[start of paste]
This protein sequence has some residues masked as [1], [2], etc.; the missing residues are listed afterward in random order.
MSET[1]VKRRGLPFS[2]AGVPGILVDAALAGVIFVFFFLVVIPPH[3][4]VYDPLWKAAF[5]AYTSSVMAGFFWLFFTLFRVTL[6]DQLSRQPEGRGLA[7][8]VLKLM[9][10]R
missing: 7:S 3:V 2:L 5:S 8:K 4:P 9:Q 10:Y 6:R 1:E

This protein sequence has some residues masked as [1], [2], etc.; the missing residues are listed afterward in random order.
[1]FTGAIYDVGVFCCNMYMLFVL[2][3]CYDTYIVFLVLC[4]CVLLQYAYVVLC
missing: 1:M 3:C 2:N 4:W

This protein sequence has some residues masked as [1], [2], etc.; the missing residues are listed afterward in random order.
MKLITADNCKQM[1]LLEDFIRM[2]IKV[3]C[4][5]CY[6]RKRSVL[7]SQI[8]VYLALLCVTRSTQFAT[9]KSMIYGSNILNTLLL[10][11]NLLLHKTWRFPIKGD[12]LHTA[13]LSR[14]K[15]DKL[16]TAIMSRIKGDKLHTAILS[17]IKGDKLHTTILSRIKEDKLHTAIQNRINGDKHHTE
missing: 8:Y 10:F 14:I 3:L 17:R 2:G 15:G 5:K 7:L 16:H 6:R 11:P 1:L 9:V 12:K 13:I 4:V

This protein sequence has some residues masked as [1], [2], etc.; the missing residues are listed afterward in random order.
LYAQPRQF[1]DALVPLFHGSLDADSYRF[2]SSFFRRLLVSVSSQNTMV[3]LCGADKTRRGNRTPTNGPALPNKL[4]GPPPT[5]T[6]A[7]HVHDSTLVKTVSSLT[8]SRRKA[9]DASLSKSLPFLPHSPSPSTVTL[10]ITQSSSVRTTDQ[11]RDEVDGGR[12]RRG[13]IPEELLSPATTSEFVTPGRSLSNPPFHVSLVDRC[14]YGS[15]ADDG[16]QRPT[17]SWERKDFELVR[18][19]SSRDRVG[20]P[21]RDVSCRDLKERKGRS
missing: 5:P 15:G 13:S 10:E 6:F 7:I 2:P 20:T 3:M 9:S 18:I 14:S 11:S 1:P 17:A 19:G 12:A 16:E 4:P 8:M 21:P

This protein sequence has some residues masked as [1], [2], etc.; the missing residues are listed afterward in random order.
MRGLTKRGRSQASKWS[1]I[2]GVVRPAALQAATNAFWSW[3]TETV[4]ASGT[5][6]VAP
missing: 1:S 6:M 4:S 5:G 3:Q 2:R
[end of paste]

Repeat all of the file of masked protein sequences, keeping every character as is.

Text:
This protein sequence has some residues masked as [1], [2], etc.; the missing residues are listed afterward in random order.
MSET[1]VKRRGLPFS[2]AGVPGILVDAALAGVIFVFFFLVVIPPH[3][4]VYDPLWKAAF[5]AYTSSVMAGFFWLFFTLFRVTL[6]DQLSRQPEGRGLA[7][8]VLKLM[9][10]R
missing: 7:S 3:V 2:L 5:S 8:K 4:P 9:Q 10:Y 6:R 1:E

This protein sequence has some residues masked as [1], [2], etc.; the missing residues are listed afterward in random order.
[1]FTGAIYDVGVFCCNMYMLFVL[2][3]CYDTYIVFLVLC[4]CVLLQYAYVVLC
missing: 1:M 3:C 2:N 4:W

This protein sequence has some residues masked as [1], [2], etc.; the missing residues are listed afterward in random order.
MKLITADNCKQM[1]LLEDFIRM[2]IKV[3]C[4][5]CY[6]RKRSVL[7]SQI[8]VYLALLCVTRSTQFAT[9]KSMIYGSNILNTLLL[10][11]NLLLHKTWRFPIKGD[12]LHTA[13]LSR[14]K[15]DKL[16]TAIMSRIKGDKLHTAILS[17]IKGDKLHTTILSRIKEDKLHTAIQNRINGDKHHTE
missing: 8:Y 10:F 14:I 3:L 17:R 2:G 15:G 5:K 7:L 16:H 6:R 11:P 1:L 9:V 12:K 13:I 4:V

This protein sequence has some residues masked as [1], [2], etc.; the missing residues are listed afterward in random order.
LYAQPRQF[1]DALVPLFHGSLDADSYRF[2]SSFFRRLLVSVSSQNTMV[3]LCGADKTRRGNRTPTNGPALPNKL[4]GPPPT[5]T[6]A[7]HVHDSTLVKTVSSLT[8]SRRKA[9]DASLSKSLPFLPHSPSPSTVTL[10]ITQSSSVRTTDQ[11]RDEVDGGR[12]RRG[13]IPEELLSPATTSEFVTPGRSLSNPPFHVSLVDRC[14]YGS[15]ADDG[16]QRPT[17]SWERKDFELVR[18][19]SSRDRVG[20]P[21]RDVSCRDLKERKGRS
missing: 5:P 15:G 13:S 10:E 6:F 7:I 2:P 20:T 3:M 9:S 18:I 14:S 11:S 1:P 17:A 19:G 12:A 16:E 4:P 8:M 21:P

This protein sequence has some residues masked as [1], [2], etc.; the missing residues are listed afterward in random order.
MRGLTKRGRSQASKWS[1]I[2]GVVRPAALQAATNAFWSW[3]TETV[4]ASGT[5][6]VAP
missing: 1:S 6:M 4:S 5:G 3:Q 2:R